William Thomas and his 'Definition of the situation' is a continuation of Charles Cooley's study. Thomas argues that Situations defined as real become real in the deviant's consequences. In 1923, Thomas conducted a study of a young woman who turned to Prostitution; she concluded that this was the only way she could financially provide for herself. (Aggleton, 1987, pg 51) "This suggests that the perceived judgements of others have a powerful role to play in confirming self-identities and the behaviour that can follow from these." (Aggleton, 1987, pg 51)
George Herbert Mead and his 'Development of the self' is responsible for a number of concepts which provide the foundations of what the Interactionist Theory is about. Mead focused primarily on the way in which we as humans interpret the world we live in through the use of symbols, images, sounds, smells, etc. "By interacting symbolically with significant others (people close to us), we learn to 'role-take', taking on board first of all, the roles of significant others towards us, but eventually the more general expectations of society at large." (Aggleton, 1987, pg 53)
In the 1960's, sociologists such as Herbert Blumer, Erving Goffman and Howard Becker went on to develop further the ideas and theories the earlier Interactionist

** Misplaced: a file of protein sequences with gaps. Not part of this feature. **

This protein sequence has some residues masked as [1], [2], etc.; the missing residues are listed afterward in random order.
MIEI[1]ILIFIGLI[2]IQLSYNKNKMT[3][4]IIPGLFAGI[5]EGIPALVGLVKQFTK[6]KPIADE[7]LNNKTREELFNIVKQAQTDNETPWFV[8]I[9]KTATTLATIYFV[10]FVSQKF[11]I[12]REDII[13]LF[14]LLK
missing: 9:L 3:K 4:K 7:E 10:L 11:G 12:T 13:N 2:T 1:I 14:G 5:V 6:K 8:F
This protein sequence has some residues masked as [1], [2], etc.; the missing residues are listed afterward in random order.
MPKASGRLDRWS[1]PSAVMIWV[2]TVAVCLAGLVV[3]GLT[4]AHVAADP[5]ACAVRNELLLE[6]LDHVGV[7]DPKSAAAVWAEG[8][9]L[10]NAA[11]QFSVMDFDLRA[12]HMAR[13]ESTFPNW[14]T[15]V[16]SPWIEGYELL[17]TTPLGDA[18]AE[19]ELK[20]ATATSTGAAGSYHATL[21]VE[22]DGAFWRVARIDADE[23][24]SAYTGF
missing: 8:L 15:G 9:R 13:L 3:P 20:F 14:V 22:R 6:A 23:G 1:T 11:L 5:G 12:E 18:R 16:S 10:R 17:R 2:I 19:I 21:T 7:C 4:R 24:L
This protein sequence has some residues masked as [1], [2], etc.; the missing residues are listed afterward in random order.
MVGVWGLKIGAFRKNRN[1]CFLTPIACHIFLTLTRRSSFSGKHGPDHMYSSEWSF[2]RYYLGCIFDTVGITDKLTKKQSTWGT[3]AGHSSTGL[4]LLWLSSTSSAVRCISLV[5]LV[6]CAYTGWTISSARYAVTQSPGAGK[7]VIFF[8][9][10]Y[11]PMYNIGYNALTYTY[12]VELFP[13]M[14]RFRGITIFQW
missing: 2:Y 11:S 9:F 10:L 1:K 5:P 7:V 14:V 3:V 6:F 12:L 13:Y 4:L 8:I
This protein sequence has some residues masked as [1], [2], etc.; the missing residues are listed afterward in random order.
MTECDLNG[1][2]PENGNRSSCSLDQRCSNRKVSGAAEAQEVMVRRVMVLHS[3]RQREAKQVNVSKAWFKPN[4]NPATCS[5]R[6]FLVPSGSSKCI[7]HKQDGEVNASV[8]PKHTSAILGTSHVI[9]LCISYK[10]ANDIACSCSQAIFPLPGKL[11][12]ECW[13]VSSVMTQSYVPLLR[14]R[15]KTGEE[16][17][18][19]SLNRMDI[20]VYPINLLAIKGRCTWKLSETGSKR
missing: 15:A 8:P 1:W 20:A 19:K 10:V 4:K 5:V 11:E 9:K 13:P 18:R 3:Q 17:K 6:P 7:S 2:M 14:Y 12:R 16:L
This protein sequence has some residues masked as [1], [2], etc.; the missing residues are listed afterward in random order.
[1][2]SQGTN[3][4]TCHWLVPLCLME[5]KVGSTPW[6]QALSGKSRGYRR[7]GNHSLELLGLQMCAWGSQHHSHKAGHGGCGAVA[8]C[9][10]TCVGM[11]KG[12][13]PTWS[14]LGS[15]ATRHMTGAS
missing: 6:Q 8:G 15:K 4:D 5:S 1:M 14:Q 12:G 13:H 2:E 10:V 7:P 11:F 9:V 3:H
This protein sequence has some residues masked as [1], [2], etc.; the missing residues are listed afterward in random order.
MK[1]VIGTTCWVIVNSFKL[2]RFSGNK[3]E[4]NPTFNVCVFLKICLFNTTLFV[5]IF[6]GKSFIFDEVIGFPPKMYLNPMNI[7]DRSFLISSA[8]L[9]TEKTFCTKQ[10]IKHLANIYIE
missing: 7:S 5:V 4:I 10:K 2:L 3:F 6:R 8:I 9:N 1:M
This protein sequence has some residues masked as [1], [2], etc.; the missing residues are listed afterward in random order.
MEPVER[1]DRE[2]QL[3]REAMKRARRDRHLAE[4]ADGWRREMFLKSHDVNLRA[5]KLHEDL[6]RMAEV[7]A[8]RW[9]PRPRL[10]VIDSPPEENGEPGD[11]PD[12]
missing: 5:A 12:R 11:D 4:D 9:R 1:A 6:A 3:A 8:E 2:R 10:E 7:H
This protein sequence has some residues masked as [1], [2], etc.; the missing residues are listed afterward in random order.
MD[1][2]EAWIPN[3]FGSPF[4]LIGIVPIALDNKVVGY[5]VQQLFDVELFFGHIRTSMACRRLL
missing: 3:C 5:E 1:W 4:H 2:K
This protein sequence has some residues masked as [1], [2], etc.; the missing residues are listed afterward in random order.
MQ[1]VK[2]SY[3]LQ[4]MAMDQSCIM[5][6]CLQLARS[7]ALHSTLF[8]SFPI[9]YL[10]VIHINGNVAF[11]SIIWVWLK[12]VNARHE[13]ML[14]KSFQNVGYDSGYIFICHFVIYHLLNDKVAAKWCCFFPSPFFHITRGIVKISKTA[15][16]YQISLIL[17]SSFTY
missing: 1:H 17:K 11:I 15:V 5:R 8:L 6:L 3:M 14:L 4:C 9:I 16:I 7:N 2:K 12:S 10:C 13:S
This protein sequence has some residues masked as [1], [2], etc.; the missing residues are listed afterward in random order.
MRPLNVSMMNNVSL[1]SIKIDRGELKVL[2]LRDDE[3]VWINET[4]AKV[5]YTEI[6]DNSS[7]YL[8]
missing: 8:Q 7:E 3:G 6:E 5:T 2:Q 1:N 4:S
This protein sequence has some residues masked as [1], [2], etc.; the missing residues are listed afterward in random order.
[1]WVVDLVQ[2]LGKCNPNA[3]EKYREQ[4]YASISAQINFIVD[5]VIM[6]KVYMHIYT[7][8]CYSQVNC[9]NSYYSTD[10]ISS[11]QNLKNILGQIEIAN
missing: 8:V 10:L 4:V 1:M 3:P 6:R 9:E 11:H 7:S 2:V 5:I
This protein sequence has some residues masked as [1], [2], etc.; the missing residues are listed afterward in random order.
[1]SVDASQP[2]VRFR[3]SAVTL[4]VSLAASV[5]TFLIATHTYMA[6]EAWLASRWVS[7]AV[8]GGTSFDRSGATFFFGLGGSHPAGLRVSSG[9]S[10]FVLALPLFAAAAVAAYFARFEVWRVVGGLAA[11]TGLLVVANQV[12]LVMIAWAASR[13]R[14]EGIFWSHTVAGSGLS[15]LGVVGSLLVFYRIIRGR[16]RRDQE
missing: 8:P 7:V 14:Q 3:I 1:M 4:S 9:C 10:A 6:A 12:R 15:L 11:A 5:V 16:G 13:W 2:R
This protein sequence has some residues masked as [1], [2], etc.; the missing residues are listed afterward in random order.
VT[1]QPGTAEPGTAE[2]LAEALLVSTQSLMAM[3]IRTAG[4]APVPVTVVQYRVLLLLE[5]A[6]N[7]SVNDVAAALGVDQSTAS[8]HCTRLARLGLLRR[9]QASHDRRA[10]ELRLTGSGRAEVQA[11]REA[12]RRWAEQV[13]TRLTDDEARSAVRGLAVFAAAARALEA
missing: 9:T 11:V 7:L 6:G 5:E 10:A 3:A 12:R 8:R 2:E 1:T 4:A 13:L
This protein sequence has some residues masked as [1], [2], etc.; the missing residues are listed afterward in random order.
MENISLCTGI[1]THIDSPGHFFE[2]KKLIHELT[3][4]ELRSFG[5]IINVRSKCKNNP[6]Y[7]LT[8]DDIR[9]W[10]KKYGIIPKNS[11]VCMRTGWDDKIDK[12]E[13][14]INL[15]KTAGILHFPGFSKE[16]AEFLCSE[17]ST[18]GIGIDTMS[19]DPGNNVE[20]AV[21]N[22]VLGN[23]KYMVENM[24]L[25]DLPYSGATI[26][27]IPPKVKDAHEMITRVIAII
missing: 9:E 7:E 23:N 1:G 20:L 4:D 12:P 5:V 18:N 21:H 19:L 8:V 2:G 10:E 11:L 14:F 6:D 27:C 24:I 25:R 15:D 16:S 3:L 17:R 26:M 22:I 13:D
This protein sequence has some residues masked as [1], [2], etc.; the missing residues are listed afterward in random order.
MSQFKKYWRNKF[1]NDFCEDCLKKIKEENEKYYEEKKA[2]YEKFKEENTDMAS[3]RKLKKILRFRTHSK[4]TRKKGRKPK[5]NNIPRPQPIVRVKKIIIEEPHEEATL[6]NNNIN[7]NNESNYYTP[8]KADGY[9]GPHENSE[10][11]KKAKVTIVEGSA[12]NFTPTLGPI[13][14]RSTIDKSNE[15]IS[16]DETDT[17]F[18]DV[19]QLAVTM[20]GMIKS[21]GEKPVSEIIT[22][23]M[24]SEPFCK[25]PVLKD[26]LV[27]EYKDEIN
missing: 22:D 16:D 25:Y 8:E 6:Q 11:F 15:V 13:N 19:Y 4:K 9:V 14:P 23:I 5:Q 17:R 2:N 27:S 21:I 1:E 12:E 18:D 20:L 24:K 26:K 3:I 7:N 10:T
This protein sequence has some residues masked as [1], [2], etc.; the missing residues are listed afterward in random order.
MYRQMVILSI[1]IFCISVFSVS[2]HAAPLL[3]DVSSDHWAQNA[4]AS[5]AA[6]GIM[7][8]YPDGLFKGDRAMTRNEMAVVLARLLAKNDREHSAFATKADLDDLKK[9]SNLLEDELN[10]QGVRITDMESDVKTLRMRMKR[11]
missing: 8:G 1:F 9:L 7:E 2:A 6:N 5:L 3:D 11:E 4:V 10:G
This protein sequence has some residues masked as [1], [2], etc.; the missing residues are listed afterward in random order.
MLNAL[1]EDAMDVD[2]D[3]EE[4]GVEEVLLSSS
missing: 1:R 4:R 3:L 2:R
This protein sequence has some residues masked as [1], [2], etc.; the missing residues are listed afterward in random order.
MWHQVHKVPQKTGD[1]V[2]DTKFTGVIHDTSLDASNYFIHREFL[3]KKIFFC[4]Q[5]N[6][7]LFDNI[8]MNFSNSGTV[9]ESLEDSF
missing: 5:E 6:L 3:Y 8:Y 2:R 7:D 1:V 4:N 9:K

Herbert Blummer, a student of George Herbert Mead, continued to study the concept of 'Interpretation'. The notion of 'interpretation' became fundamental to the Interactionist approach, Blummer arguing that 'acts only become deviant once they have been interpreted by others as such.' (Aggleton, 1987, pg 53)
Erving Goffman brought about vital research concerning the idea of 'social identity', which distinguishes "Personal qualities that remain constant across different situations' (Aggleton, 1987, pg 65) Goffman also looked at the reaction of others towards us, especially negative judgements that others make. According to Goffman, this causes 'damaged or 'spoiled' identities being forced upon people. He names this process Stigmatisation.
Howard Becker was responsible for two vital processes in the Interactionist analy
Quotes talked about in this paper
Names mentioned in this research paper
Aggleton, Howard Becker, Traub, Charles Cooley, settings."(Goode, Frank Tannenbaum, Erving Goffman, George Herbert Mead, William Thomas, pg 64, Eric Butchart, Herbert Blummer, Aaron Cicourel, Herbert Blumer, Saudia Arabia, Edwin Lemert, Pontell, Anleu, their understandings, accepted."(Goode, majority."(Goode,
Locations included in this research material
Keywords talked about in this research material
deviant, deviant behaviour, Interactionist, social, interactionist perspective, theory, society, George Herbert Mead, Charles Cooley, labelling, significant others, behaviours, social phenomena, self, labelling theory, young woman, criminal offence, Goffman, social behaviour, social deviance, individual, Positivist, certain situations, Erving Goffman, marijuana, moral, This woman, societies, Glass, Herbert Blumer, Frank Tannenbaum, entrepreneurs, drug, Saudia Arabia, social control, self conscious, Aaron Cicourel, complete theory, right and wrong, Juvenile delinquency, self image, northern india, critical variable, Secondly, drug addiction, chpt, image, group, prophesy, delinquent,